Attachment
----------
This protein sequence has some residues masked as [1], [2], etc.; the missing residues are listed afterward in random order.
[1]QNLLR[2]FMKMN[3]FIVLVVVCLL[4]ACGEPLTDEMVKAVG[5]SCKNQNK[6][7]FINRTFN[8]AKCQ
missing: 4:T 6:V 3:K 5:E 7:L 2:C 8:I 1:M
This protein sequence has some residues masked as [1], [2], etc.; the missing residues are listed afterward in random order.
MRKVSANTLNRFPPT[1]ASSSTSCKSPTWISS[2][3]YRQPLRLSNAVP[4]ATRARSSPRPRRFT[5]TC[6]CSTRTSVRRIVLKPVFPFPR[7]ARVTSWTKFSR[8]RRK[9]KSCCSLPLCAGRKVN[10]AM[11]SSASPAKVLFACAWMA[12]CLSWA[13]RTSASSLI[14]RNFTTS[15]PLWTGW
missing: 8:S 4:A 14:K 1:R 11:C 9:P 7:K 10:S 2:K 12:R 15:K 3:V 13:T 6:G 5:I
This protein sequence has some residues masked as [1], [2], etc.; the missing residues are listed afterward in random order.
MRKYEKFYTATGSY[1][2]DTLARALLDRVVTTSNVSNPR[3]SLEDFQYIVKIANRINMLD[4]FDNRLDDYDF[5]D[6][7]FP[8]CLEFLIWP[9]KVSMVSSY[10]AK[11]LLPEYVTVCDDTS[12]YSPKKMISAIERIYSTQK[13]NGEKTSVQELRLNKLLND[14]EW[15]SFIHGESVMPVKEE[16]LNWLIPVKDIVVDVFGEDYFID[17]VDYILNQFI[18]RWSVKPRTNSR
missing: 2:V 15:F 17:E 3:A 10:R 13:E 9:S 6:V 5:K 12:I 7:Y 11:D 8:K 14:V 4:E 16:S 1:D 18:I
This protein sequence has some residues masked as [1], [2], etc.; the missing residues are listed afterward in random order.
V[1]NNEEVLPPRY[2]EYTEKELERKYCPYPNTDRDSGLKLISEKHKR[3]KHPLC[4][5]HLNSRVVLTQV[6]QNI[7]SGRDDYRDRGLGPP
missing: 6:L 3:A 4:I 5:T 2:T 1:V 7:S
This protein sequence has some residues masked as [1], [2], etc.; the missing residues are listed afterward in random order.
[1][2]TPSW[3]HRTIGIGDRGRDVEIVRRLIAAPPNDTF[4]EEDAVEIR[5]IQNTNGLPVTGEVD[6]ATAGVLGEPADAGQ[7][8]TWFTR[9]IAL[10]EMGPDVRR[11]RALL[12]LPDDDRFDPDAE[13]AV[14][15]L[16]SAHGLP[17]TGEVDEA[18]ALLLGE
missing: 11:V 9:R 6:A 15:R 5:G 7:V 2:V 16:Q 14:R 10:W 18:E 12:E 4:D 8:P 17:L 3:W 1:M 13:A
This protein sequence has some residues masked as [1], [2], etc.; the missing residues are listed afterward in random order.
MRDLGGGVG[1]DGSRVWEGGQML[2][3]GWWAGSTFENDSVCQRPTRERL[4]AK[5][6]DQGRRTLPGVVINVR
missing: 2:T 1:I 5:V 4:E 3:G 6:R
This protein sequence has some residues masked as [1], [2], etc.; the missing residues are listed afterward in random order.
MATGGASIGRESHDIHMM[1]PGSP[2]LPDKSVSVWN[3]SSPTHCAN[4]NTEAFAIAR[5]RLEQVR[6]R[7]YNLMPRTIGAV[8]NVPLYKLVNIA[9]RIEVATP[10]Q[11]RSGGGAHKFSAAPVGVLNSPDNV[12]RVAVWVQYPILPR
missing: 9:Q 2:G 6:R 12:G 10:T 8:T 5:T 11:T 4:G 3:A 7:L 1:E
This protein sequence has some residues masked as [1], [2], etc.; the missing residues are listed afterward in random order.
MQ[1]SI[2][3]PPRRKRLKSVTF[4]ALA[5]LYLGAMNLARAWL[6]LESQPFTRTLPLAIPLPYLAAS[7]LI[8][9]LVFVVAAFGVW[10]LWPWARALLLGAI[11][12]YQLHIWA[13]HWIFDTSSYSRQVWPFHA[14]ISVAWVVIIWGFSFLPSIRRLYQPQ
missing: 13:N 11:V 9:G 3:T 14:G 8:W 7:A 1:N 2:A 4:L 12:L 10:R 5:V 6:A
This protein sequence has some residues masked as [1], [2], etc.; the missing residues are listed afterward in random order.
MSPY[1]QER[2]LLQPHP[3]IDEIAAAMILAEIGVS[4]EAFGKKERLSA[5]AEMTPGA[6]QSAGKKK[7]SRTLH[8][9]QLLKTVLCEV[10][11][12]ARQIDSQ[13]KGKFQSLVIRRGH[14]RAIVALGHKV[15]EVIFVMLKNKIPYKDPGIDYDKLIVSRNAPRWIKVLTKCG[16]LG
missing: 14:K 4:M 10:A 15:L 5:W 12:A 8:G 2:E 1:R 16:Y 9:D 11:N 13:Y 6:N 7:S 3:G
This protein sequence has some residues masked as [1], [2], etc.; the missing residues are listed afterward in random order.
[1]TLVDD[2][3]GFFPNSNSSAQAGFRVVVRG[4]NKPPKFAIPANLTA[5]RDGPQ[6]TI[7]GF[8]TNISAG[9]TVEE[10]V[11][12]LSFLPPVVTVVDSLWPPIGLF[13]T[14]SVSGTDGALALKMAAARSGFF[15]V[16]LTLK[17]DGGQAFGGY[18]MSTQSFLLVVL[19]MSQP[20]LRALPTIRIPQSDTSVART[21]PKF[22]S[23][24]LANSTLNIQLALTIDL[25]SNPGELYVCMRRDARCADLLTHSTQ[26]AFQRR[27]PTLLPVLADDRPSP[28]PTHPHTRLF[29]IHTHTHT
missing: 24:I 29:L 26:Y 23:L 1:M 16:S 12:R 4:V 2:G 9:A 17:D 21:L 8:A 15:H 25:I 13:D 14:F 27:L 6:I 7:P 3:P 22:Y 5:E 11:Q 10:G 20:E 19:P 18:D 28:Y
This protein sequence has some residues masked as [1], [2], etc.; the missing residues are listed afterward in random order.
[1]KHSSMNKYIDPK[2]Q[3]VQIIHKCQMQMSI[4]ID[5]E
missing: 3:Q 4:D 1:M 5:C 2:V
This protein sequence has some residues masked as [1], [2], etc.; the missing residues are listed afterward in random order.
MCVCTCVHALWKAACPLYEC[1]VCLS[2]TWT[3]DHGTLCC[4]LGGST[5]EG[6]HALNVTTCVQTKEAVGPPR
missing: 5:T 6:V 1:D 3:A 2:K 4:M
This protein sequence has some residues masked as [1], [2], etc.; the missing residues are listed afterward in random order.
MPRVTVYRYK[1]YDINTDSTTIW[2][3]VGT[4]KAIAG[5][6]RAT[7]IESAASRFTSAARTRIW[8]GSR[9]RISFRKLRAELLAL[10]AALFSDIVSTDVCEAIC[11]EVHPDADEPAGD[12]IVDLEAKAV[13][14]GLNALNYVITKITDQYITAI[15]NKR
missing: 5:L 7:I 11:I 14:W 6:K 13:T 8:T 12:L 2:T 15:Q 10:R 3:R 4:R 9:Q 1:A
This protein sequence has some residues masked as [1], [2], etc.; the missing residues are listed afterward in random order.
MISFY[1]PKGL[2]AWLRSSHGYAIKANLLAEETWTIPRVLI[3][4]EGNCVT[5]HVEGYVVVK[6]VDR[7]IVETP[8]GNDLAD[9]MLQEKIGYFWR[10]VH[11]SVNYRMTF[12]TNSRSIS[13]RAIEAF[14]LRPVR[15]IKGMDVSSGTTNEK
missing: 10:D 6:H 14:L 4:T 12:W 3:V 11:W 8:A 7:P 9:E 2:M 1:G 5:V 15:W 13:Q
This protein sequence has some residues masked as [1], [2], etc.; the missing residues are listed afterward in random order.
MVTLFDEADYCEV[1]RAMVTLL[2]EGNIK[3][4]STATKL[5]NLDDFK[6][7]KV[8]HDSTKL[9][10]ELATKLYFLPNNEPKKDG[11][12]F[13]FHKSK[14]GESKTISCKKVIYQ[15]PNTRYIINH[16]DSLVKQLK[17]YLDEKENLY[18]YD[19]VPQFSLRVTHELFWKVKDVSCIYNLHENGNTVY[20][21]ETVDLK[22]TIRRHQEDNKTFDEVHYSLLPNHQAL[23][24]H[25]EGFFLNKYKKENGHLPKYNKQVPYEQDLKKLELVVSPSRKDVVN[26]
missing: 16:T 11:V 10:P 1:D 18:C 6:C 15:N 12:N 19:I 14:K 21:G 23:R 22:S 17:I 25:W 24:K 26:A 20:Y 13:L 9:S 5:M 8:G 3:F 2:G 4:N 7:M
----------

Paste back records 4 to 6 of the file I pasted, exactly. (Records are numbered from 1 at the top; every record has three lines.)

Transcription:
This protein sequence has some residues masked as [1], [2], etc.; the missing residues are listed afterward in random order.
V[1]NNEEVLPPRY[2]EYTEKELERKYCPYPNTDRDSGLKLISEKHKR[3]KHPLC[4][5]HLNSRVVLTQV[6]QNI[7]SGRDDYRDRGLGPP
missing: 6:L 3:A 4:I 5:T 2:T 1:V 7:S
This protein sequence has some residues masked as [1], [2], etc.; the missing residues are listed afterward in random order.
[1][2]TPSW[3]HRTIGIGDRGRDVEIVRRLIAAPPNDTF[4]EEDAVEIR[5]IQNTNGLPVTGEVD[6]ATAGVLGEPADAGQ[7][8]TWFTR[9]IAL[10]EMGPDVRR[11]RALL[12]LPDDDRFDPDAE[13]AV[14][15]L[16]SAHGLP[17]TGEVDEA[18]ALLLGE
missing: 11:V 9:R 6:A 15:R 5:G 7:V 2:V 16:Q 14:R 10:W 18:E 12:E 4:D 8:P 17:L 3:W 1:M 13:A
This protein sequence has some residues masked as [1], [2], etc.; the missing residues are listed afterward in random order.
MRDLGGGVG[1]DGSRVWEGGQML[2][3]GWWAGSTFENDSVCQRPTRERL[4]AK[5][6]DQGRRTLPGVVINVR
missing: 2:T 1:I 5:V 4:E 3:G 6:R